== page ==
Hello Blerders and Nerders! Welcome back to the Nerd Zone! I hope you are enjoying the new look blog site! For those that do not know, I’ve started a new job which requires me to travel 75% of the time so I’m not in one place for too long. It’s been hard sitting down and writing while trying to get used to my job and responsibilities. Now that I am a little bit more acclimated to my job and schedule, I’ll be trying to get back to a regular schedule of posts.
For those of you that watch anime on the regular, I’m sure you have heard of Sword Art Online and Log Horizon. Even if you don’t watch anime regularly, you would have heard of Sword Art Online. I’m not talking about the most recent Sword Art Online series since I haven’t watched that one yet. I’m referencing season 1 and 2.
Sword Art Online wasn’t the first “trapped in a video game world” anime series in the least. If you watched anime in the late 90s/early 2000s then you know about dot.Hack/sign which I will do a post about later. But Sword Art Online kind of “revived” that genre of anime. It didn’t really go anywhere but it became popular again after SAO premiered and it was welcomed. For those who have not seen this anime, here is a short synopsis:
“In the year 2022, Kirito (the main protagonist), a solo player who had the luck-of-the-draw to play the beta version, and the many other players of Sword Art Online (SAO) are trapped inside of a game, unable to logout; the only way to live is to win. Death in-game means death in the real world; tampering with or prolonged power outages to the NerveGear, the gear that simulates in-game character control by redirecting brain signals, also means death. To win means to defeat the final boss on the top floor; out of the original 10,000 players at the start, two years later, over 6,000 remain with 26 floors left to clear.” Source.
When this particular anime dropped, I was intrigued. It was awhile since I had watched the full .Hack/sign series so I welcomed a new “trapped in a video game” scenario anime series. Sword Art Online starts out sort of slow so it gives you the perception that it would be appropriate for pre-teens. The characters are bubbly and you start it like your starting a video game. But it escalates very quickly with the intro of death being permanent if they die in game. That particular plot point was surprising to see in a seemingly kid appropriate anime series. That little wrinkle kept me interested and I kept watching.
I instantly became curious about how Kirito and company would adapt to their new predicament and leave for the real world. Throughout the first season, we experience how some characters accept or reject the serious situation their in. Have you ever played a RPG? Think of Final Fantasy online but in anime form. I say that to kind of describe the character development that happens throughout the season. Character gain levels and exp like they would in a real RPG. They use master skills/talents that are beneficial for both combat and non combat. Clans are formed and teamwork is encouraged to help get everyone back to the real world. For awhile, the characters seem to live normal lives within the game. They learn to make the virtual food taste like food, get married, go on pointless adventures…until they realize that this world isn’t real…again.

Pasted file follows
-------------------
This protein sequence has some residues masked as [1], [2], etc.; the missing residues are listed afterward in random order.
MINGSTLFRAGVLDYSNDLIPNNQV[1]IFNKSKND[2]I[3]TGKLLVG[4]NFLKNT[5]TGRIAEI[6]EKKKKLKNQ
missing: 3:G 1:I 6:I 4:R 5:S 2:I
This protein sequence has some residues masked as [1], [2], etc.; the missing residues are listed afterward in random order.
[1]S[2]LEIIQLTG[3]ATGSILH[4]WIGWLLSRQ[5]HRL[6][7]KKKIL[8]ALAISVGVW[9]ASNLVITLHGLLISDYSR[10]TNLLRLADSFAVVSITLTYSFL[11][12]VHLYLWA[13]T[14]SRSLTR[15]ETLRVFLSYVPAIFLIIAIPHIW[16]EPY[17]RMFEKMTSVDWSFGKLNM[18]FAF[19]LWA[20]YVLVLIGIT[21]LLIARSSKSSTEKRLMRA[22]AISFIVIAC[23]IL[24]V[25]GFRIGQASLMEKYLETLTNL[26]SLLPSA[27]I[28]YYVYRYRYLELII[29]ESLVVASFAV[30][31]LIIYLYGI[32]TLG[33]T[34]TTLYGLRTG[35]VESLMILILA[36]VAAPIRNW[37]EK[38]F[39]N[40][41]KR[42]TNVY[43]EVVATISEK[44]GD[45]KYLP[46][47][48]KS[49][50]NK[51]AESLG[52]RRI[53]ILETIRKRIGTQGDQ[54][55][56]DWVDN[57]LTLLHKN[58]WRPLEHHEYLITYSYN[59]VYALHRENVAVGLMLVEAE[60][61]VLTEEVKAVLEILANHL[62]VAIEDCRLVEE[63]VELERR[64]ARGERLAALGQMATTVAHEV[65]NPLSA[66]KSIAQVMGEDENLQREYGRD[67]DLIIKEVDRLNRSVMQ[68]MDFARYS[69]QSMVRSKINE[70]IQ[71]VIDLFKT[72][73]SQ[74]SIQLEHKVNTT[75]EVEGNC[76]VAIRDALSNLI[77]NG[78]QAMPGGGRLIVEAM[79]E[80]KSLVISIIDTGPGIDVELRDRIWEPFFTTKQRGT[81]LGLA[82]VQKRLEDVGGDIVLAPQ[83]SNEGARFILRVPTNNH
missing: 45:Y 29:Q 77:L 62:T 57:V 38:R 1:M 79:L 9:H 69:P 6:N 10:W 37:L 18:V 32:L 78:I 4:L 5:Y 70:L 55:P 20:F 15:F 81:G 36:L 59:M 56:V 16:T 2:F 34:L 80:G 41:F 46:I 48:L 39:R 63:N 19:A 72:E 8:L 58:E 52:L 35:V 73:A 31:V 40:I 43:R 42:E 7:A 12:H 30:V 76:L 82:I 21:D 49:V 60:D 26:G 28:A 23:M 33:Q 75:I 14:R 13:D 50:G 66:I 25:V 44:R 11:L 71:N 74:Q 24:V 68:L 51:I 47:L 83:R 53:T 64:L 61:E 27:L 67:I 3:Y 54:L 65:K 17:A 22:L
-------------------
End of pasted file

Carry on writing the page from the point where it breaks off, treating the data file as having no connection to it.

The latter half of the first season focuses on the survivors getting through the last levels to ultimately fight the creator of game. It comes down to Kirito and Asuna to defeat the last “boss” which is a pretty cool interaction. As I said before, this wasn’t the first “trapped in a game” anime series I’ve watched but I enjoyed this series more than I thought I would. Honestly did not think I would like this series but turned out being pleasantly surprised. If you have never watched anime before and would like a mild intro, then I would suggest Sword Art Online. It sort of has all the elements of a typical anime that you would watch over various series. Adventure, story, interesting characters, magic, death, and of course, the plot twist.
Now Log Horizon came out around the same time that Sword Art Online, maybe a little bit after. It isn’t as popular as Sword Art Online but to me, it’s just as good if not better. Here is a short synopsis for Log Horizon:
“The story takes place in a universe where 30,000 Japanese players and several hundreds of thousand players worldwide are trapped in a fantasy online game world called Elder Tale. For these players, what was once a “sword-and-sorcery world” is now the “real world”! The main character is a male named Shiroe who teams up with his old friend Naotsugu and an assassin named Akatsuki as they try to survive in this new world” Source.
Essentially it’s a similar scenario as in Sword Art Online but the difference is that players don’t die for real when they “die” in this game. They respawn like many games but they lose something else…I won’t tell you though, that’s for you guys to watch and see. I enjoyed Log Horizon a little bit more than Sword Art Online because of the characters and the overall world. The characters are very relate-able and watching them grow throughout the series is very pleasant. Unlike SAO, Log Horizon goes a little bit more in-depth with the overarching plot and character development. Watching the characters and those around them grow is a gratifying experience that you really don’t get with SAO. You become more invested in what’s going on within the show. Also, there is essentially stories within the story and it keeps you guessing and thinking.
Out of the these two anime series, I enjoy Log Horizon a lot more than Sword Art Online. Is it the more popular one of the two? Not at all. What about you? Have you watched either of these two anime series? What do you think and which d you prefer? Let me know in the comments! Until next time…Nerd Out!